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“I don’t feel like I’m waiting to be noticed.  I know who I am and I’ll know what I want if and when it comes along”- Fionna the Human.

I can point out the big things my kids inherited: my eyes, Mark’s lips, my temper, etc.  People even point out the bigs ones: “Oh Coop looks just like Mark when he was XZY age.” or “I know where Becks got that from.”   The big ones aren’t hard.  But the little inherited ticks are the ones I love.

There’s two kind of people in this world: you either can’t wait to pop a zit or you’re irritatingly patient as it disappears.  I’m firmly in the first camp.  I come from a long line of Poppers/Poppees.  There’s truly nothing my mom and sisters won’t do to pop a zit (truth time: I’m the worst. If there’s a bug bump, I’ll attempt to pop it).  If we can determine that there’s a core/head behind the skin, we’ll sit, plan the attack, whip out tools (bobby pins, fingernails, keys,etc), and push or poke until we’re rewarded with the nasty ooey-gooey bit firmly above the skin.  Our pain tolerance is pretty high because it’s all about the pay off.  POP.

Mark?  Nope.  He’s in the later camp.  He’s patient.  He’s good to his skin.  When he does need help, I realize I get two chances and I’d better not use nails (how do you pop anything without nails?!).  It’s fine.  I’m not disgusted by his reaction.  It just isn’t in his genes to mutilate his skin.

Last night Coop came down and asked how long he’d have to wait for a bump to heal.  I looked over and saw a huge red spot on his thigh.  “How long has it been there?!” I asked.  “For a month,” Coop exaggerated (he also gets that for me) “but I’ve been picking at it tonight.”  I took a closer look and noticed a huge white head.  So I sat him down and put a little pressure.  Nothing.  I put a little more.  Nothing.  I felt bad about the next round of pressure because his leg is so tiny and it was pretty red.  “I’m sorry Coop.  It probably hurts.  I’ll stop.”  He responded, “Don’t worry about it.  Get it out.”  Once I got the go-ahead, I’m on.  I pushed.  Changed positions.  Pushed.  He didn’t budge or complain.  Pushed.  Worried I’d have to break out tools (no kid wants to see a needle), I warned him again.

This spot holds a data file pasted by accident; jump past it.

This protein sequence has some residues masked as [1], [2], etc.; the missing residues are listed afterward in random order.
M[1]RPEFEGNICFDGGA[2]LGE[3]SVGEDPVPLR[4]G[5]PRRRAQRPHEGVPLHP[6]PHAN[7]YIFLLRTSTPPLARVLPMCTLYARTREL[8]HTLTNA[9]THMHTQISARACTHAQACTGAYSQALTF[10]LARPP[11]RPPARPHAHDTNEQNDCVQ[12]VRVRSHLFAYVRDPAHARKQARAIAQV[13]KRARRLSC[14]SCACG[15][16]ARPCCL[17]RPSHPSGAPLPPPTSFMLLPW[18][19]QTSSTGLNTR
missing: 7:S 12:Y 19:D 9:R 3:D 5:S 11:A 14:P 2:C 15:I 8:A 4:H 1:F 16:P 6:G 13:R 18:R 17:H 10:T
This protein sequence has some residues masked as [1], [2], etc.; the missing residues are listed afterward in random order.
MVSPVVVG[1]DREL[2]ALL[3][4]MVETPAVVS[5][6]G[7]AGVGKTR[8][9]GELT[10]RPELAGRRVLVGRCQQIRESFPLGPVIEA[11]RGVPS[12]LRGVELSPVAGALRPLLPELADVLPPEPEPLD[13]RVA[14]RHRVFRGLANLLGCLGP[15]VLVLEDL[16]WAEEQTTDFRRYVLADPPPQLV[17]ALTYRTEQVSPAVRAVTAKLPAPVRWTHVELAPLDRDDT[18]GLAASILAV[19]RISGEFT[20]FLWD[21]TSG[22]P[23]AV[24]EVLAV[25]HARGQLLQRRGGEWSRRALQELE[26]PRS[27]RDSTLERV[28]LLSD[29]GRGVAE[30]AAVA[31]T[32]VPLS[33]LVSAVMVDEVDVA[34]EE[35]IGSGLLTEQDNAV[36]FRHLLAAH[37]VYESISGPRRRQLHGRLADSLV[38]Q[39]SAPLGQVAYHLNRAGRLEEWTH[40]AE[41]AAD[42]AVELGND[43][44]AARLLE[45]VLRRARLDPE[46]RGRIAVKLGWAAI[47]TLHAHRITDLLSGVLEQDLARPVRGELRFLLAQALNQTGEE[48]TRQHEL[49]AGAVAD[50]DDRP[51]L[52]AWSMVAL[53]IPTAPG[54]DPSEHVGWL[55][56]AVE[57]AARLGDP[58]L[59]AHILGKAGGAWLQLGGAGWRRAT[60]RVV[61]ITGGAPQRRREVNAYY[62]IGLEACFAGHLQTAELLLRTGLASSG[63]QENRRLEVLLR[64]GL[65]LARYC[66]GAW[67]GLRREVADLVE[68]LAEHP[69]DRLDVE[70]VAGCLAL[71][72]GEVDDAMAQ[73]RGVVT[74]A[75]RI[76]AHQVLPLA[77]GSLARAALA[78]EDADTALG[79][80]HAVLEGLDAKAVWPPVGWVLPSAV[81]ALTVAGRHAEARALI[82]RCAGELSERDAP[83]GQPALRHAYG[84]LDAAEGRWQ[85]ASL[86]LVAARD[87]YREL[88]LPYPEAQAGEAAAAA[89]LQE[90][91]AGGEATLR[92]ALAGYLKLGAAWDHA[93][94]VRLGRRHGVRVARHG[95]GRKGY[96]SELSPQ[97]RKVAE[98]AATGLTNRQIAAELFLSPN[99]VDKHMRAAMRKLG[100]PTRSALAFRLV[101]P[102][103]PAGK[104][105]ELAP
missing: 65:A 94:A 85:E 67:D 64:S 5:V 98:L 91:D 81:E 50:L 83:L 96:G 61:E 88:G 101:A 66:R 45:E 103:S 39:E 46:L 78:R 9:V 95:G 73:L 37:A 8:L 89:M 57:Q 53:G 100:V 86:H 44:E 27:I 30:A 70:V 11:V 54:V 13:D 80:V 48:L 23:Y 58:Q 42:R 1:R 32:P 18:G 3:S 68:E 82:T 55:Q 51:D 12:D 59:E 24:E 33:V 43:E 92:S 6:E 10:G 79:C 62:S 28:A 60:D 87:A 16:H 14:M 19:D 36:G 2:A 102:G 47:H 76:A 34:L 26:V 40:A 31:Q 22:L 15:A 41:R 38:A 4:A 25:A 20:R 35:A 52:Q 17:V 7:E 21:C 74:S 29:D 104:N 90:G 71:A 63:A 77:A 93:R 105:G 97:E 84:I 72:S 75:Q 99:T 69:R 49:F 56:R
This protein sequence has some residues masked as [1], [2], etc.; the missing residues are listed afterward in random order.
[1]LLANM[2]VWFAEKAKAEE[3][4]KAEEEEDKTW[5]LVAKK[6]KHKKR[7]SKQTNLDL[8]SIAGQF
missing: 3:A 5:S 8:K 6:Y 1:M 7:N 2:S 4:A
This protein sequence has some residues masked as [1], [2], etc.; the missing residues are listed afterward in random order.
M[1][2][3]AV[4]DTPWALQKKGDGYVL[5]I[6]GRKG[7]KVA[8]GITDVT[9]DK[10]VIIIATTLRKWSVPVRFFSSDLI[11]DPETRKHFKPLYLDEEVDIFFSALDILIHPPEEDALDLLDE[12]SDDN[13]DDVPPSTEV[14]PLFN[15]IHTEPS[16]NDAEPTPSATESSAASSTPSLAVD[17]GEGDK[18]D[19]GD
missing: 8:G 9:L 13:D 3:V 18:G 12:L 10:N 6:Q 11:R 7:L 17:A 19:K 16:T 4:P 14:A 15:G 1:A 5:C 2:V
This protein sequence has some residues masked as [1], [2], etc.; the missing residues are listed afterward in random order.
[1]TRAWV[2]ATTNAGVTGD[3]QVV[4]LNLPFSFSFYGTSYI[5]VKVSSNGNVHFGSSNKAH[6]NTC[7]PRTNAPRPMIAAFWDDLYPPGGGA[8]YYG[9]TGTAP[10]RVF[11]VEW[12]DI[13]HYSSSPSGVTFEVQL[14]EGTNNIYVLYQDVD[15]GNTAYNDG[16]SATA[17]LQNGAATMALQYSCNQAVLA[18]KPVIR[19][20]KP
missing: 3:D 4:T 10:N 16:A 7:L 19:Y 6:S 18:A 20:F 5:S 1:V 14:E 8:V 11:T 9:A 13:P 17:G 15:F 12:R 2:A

“I don’t care what you have to do.  Just do whatever you gotta do.” he said authoritatively.

This is my kid.

A couple more pushes, it popped.  We studied it.  He flicked it away.  We high-fived and put a band-aid on it.

This is my kid.

He’s the next line of Poppers/Poppees.  It’s in his genes.  These little inherited ticks?  Those genes are the ones that simply stun me.  We’ve passed along: Mark’s ease of giving compliments, my inability to find anything even if it’s in front of my face, how Mark sits on his knees and crosses his feet, and yes even the icky habit “genes”.  When I see those, I always remember: I’m someone’s mother.  I’m half this kids’ genes.

And a mix of sheer awesomeness and fright washes over me: a perfect bath called Parenting.

  • Marisa - I’m a little jealous. I am also a first-chance mutilator, and I have a preteen daughter who has zero pain threshold. This girl got dizzy at the discussion of her first pimple pop. It’s agonizing for me to witness.

    My little guy, on the other hand, he’ll pick at a scab daily for months. He’s like me.July 23, 2014 – 3:46 pmReplyCancel

  • beckie - awesome. I’m more of a peeler myself, not so much a popper…scabs and 5 day old sunburns make me giddy!July 23, 2014 – 10:31 pmReplyCancel